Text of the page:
NFL commissioner Roger Goodell talks CBA, the Rooney Rule and Antonio Brown
In his annual Super Bowl week address Wednesday, NFL commissioner Roger Goodell sad the league is “having incredibly productive dialogue” with the NFLPA regarding a new collective bargaining agreement.
In his annual Super Bowl week address, NFL commissioner Roger Goodell sad the league is “having incredibly productive dialogue” with the NFLPA regarding a new collective bargaining agreement.
The current deal expires at after the 2020 season. Striking a deal in the next month would likely raise the salary cap considerably.
“I think we’ve made a lot of progress in the last seven or eight months since we began those discussions more formally,” he said.
One major issue: the potential addition of at least one regular-season game, which 49ers cornerback and NFLPA vice president Richard Sherman said is an affront to player safety.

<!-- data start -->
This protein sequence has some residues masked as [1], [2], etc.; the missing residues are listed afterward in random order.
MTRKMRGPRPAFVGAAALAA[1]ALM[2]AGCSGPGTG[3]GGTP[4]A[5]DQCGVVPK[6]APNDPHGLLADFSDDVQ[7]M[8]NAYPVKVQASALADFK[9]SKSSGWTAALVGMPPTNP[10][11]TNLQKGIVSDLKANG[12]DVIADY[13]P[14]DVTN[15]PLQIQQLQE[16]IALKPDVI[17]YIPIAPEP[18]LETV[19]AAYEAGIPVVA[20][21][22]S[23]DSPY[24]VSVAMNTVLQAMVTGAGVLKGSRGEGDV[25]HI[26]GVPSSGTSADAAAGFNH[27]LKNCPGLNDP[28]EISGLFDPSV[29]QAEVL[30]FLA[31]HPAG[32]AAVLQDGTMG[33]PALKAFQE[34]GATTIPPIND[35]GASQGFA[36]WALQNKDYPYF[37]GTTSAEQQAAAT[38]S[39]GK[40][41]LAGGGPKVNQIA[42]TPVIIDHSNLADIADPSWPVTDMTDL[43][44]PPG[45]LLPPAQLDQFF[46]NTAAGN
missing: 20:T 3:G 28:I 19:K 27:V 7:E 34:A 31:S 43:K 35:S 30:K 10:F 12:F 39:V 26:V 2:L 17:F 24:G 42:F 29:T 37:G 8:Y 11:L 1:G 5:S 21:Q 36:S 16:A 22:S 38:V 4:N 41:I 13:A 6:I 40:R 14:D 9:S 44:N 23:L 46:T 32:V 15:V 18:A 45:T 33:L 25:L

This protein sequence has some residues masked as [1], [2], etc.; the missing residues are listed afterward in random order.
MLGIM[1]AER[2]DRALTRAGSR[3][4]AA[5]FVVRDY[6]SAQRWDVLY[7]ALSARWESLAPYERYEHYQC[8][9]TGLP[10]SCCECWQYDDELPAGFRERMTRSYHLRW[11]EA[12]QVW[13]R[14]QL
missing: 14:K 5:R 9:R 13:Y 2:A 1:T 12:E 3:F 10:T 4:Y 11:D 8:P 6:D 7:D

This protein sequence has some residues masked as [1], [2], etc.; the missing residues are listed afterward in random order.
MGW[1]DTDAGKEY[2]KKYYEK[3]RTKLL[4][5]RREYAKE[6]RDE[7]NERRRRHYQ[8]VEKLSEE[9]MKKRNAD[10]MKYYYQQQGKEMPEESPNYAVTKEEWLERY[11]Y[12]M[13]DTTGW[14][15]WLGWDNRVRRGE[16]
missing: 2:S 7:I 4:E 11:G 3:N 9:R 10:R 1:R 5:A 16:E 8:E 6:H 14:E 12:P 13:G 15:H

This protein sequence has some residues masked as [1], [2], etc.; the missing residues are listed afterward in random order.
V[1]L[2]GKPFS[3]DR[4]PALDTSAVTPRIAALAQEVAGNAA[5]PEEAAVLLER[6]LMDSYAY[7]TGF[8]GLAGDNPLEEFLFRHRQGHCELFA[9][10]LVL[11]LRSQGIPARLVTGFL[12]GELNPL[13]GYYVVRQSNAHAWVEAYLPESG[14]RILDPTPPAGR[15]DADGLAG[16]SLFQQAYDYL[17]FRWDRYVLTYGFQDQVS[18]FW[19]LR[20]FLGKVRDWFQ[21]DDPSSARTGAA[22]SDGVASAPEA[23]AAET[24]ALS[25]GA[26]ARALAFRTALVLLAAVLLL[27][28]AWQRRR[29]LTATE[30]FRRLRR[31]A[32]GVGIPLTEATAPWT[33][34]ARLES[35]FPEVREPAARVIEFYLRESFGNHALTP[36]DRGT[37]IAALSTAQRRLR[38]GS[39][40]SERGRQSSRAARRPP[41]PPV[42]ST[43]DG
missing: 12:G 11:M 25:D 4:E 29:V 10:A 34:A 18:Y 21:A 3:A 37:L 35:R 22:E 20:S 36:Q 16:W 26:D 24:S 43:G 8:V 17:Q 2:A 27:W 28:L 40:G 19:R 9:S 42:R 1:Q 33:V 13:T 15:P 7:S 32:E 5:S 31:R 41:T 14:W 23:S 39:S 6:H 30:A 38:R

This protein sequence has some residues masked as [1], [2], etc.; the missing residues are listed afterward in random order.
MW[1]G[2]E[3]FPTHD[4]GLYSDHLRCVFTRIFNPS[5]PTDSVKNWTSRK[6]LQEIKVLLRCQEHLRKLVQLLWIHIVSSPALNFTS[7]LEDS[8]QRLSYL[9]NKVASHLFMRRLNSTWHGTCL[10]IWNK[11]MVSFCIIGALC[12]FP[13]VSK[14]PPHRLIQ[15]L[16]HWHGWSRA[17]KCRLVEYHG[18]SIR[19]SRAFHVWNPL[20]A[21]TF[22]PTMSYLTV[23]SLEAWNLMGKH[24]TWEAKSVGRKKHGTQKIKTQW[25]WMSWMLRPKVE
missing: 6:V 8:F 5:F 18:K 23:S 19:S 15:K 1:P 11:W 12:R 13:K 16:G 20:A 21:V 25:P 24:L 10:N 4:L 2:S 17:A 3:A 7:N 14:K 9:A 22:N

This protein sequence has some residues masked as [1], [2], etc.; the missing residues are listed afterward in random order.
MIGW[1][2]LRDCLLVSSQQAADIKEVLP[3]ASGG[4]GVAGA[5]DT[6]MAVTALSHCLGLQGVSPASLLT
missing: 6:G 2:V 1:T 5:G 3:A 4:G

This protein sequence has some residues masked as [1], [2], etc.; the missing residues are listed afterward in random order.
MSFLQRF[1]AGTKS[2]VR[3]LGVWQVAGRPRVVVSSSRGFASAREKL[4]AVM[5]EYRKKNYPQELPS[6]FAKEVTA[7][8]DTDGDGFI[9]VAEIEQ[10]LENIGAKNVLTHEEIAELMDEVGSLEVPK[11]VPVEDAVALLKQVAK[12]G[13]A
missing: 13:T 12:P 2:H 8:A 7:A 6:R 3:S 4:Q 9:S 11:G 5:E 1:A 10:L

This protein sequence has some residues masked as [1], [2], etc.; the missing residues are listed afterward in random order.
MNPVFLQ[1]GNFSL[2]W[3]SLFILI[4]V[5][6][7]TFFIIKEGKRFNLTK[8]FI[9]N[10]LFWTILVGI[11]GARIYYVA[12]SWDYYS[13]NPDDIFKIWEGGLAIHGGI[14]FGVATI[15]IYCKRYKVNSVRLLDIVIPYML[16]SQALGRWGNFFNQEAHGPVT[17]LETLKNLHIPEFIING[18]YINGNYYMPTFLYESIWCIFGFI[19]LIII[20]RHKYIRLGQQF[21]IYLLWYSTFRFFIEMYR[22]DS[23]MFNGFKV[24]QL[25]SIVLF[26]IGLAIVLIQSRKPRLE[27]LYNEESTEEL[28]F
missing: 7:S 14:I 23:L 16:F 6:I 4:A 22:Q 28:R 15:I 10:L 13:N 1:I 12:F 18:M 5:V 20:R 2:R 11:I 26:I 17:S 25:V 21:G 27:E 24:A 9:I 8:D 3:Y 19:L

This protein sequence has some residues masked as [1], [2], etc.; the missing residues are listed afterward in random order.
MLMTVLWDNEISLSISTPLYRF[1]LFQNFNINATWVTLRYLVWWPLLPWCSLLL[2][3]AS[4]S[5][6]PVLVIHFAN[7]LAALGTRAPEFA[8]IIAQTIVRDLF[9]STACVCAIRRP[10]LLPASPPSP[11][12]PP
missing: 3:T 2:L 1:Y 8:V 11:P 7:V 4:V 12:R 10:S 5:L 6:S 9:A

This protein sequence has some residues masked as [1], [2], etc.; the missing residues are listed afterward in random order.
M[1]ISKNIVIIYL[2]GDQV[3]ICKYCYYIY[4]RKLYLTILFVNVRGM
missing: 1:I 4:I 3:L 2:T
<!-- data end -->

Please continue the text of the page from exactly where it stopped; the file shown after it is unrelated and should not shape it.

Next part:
“The league pretends that they’re interested in it, pretends that they care about, makes all these rules, fines all these players, but then still proposes players to play that extra game,” he said. “Not 17 — they’re really just saying 17 so they can get to 18. That’s two more opportunities for players to risk their bodies, to put their bodies on the line. That’s what’s so ridiculous about it. Nobody calls them out. Nobody calls out the hypocrisy.”
Among the other topics Goodell addressed:
• The league is re-examining the Rooney Rule, which requires teams to interview at least one minority candidate for head coaching and general manager jobs, because of a dearth of new minority hires.
“It’s clear we need to change and do something different,” Goodell said. “There’s no reason to expect we’re going to have a different outcome next year without those kinds of changes and we’ve already begun engaging in those changes.”
•The NFL will play one game in Mexico in each of the next two years, with the teams to be announced in the next two months, Goodell said.
• He offered little update about the progress of the league’s investigation into the Patriots’ videotaping of the Bengals or its review of Antonio Brown, though he said the league was concerned for the former receiver’s well-being.